copyright © 2008 Eric Dwyer Eric S. Dwyer, Ph.D. Associate Professor and Program Leader Modern Language Education and TESOL. Florida International University, Miami, Florida. and Mark Algren English as a Foreign Language [EFL] International Spot
We have been on message that the goal is to work for the students. For the K-12ers, this is a matter of kids and their families. We take this stance very seriously. We may even jump on people if they even slightly blow us off. And it’s because we actually know children and families who contribute to our society by their being in our classrooms. So, why shouldn’t we be a little pissed off when others seemingly don’t care about such or forget about such. I’m right there with you.
And in spite of my first paragraph, I don’t want to do it. I need to light my fire.
Sometimes when I can’t light my own fire, I can turn to the words of Elliot Judd, the 2006 TESOL president, who gave a plenary address in Tampa that spring on whether TESOL is a job or a profession. He reminds us that in order to be there for our students, we do need to attend to our professionalism. The plight of our students and our professionalism are tethered. Without our attention to professionalism, we cannot attend to the students in the ways we prioritize.
Elliot’s plenary was for the profession of TESOL, but I think his words apply to foreign language education in general. Hence, where you see “TESOL,” you might insert your own “foreign language education” alphabetization.
Elliot didn’t publish his speech, but Mark Algren–the TESOL president next year–took these notes. Together we’ve edited them. Be sure, though, that in the paraphrasing, we give full credit to Elliot for these thoughts. I turn to them often:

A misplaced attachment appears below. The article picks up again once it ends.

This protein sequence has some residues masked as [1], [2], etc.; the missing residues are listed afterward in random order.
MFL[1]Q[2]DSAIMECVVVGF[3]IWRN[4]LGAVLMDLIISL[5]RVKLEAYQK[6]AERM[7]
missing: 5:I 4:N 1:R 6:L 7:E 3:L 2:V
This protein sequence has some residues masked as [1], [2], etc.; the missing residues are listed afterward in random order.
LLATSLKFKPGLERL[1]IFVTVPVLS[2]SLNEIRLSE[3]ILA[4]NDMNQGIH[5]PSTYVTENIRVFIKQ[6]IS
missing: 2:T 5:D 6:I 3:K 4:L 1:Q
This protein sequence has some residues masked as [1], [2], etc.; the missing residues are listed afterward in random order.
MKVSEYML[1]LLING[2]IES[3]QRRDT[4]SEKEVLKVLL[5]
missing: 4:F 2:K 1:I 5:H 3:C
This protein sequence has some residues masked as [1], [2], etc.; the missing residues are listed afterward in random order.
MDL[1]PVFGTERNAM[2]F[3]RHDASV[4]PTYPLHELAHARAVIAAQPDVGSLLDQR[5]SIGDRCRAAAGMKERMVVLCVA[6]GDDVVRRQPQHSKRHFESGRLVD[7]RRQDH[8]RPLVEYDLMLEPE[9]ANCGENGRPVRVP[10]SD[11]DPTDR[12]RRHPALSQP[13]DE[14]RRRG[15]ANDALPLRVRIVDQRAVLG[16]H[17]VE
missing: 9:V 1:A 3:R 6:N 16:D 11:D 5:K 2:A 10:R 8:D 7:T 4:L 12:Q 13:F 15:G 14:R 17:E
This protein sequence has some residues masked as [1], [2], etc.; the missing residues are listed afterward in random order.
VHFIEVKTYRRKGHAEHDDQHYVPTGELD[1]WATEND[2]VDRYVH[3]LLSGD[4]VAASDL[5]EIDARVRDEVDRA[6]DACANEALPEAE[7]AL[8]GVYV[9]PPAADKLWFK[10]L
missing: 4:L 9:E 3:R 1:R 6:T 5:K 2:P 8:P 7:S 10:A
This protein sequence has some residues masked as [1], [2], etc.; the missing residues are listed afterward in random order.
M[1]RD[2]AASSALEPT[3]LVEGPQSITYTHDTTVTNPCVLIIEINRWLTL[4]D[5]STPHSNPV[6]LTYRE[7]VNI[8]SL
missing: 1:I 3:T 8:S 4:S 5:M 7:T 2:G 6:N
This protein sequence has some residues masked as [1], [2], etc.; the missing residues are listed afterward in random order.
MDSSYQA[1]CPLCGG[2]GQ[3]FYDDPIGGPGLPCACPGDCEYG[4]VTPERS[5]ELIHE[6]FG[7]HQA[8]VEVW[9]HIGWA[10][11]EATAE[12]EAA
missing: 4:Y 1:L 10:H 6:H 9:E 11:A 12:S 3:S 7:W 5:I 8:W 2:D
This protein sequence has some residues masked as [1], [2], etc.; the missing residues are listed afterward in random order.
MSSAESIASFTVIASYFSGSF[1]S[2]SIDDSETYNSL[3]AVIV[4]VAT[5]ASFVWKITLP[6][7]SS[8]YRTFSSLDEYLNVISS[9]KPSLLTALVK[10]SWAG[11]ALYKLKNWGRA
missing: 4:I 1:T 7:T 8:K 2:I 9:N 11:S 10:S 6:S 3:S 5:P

Elliot Judd, Associate Professor. University of Illinois at Chicago
The call! I get a weekly call from someone who wants to get into teaching ESL with no training or experience: “Can you give me a short article about TESOL? I just got a job and need to know what to do. Give me a 10 page article and then I can go out and practice.”
Asking the same question of other professions is ludicrous. Here are ten traits of a profession, and how TESOL relates to these.
10 traits of a profession
1. A profession has a professional body of knowledge.
The canon of the profession is a collection of professional beliefs; the latest view of beliefs and practices of a profession; our research body. Novice studies the canon through classroom or practice experience or both. You should also keep up with new developments and trends to stay up to date. TESOL has this. Research does matter even if you’re not engaged, you need to know it; otherwise you’re practicing intellectual alchemy.
2. A profession has a prescribed regimen and licensing of members.
Institutions are staffed by qualified professionals know the canon. Neophytes study the canon and then the professional institution awards a degree, licensing them and welcoming them to the profession. There is some state licensing. This assures quality and maintains standards in the profession. Others say this stifles, crushes competition. But the profession itself controls who enters. It assumes those who are in the profession respect the canon and hire only those who are trained. In many professions, you must have a license and not having one is a crime. TESOL has a mixed record. With the rise of teacher training institutions, many are quality programs. TESOL has policies against hiring unqualified professionals. But the practice continues.
3. A professions has a code of ethics and standards